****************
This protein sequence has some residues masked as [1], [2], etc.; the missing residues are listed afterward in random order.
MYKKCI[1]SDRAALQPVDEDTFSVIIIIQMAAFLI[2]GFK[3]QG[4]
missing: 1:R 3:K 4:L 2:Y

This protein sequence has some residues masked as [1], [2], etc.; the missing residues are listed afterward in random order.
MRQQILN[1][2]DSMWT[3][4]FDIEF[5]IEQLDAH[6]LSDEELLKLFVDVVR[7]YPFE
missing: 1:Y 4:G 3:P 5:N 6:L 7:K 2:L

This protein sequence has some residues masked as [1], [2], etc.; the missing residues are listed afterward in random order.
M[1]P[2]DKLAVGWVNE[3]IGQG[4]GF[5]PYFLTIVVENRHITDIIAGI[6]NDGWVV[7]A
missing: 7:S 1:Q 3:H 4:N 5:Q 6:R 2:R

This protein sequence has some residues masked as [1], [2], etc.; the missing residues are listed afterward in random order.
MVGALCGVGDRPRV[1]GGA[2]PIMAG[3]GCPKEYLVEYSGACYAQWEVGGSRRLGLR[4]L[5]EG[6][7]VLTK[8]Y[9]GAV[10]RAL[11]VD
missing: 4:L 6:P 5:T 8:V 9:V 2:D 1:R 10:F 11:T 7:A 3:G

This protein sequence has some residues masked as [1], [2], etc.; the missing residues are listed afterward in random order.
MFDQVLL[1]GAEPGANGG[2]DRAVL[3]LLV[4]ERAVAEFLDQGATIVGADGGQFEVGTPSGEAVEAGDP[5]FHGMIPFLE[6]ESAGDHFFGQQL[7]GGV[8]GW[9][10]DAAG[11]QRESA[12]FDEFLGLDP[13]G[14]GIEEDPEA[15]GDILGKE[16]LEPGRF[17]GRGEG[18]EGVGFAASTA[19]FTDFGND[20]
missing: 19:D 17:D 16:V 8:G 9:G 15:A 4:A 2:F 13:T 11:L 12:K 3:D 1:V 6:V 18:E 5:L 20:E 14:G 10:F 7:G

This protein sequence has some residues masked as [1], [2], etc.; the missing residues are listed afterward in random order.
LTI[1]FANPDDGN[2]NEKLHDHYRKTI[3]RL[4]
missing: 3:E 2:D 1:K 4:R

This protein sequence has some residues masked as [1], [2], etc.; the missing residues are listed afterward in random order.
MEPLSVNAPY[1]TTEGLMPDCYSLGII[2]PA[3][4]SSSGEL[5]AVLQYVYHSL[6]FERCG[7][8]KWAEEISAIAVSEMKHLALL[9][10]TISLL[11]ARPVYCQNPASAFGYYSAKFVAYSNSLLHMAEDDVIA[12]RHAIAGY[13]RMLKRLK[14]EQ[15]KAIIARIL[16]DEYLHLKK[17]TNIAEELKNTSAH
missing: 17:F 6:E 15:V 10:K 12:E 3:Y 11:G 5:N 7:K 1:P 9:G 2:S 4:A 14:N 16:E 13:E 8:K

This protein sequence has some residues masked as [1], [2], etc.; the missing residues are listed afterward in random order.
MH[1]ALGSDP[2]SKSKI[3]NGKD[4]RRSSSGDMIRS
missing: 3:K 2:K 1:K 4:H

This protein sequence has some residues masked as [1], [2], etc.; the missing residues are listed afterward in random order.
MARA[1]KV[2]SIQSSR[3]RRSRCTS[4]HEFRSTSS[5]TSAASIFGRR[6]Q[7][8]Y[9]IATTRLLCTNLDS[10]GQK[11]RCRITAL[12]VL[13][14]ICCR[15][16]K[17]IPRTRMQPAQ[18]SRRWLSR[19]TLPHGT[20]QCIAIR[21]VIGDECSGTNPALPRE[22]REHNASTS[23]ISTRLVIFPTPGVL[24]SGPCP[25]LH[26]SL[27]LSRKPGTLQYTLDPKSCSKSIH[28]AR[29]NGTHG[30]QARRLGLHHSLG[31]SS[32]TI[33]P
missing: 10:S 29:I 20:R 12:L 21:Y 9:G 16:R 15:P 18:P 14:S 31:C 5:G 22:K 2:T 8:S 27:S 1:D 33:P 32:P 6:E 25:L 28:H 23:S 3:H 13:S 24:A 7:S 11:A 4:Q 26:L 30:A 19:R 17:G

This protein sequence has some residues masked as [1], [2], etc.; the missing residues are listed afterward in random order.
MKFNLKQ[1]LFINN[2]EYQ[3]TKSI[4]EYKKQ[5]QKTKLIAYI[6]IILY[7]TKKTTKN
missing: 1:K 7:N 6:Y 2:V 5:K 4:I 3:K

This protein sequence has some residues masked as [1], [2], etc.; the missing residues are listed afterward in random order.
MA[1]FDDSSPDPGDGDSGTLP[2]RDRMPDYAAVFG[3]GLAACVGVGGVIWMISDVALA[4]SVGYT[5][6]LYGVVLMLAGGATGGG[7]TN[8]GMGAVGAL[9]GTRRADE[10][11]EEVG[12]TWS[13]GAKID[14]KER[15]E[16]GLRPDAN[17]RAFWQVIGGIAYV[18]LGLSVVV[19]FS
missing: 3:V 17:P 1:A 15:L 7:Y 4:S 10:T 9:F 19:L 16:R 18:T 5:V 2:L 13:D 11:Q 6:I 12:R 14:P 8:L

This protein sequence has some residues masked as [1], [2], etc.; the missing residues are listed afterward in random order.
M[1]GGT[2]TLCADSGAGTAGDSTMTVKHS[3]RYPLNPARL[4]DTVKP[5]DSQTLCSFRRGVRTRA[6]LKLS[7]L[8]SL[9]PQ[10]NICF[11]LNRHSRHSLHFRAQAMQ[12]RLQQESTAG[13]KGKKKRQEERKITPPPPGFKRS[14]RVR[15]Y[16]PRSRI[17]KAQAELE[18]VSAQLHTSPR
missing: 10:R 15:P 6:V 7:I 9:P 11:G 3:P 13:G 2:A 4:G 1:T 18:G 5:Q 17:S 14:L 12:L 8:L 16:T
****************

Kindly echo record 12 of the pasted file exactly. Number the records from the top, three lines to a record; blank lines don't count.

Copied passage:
This protein sequence has some residues masked as [1], [2], etc.; the missing residues are listed afterward in random order.
M[1]GGT[2]TLCADSGAGTAGDSTMTVKHS[3]RYPLNPARL[4]DTVKP[5]DSQTLCSFRRGVRTRA[6]LKLS[7]L[8]SL[9]PQ[10]NICF[11]LNRHSRHSLHFRAQAMQ[12]RLQQESTAG[13]KGKKKRQEERKITPPPPGFKRS[14]RVR[15]Y[16]PRSRI[17]KAQAELE[18]VSAQLHTSPR
missing: 10:R 15:P 6:V 7:I 9:P 11:G 3:P 13:G 2:A 4:G 1:T 18:G 5:Q 17:S 14:L 12:L 8:L 16:T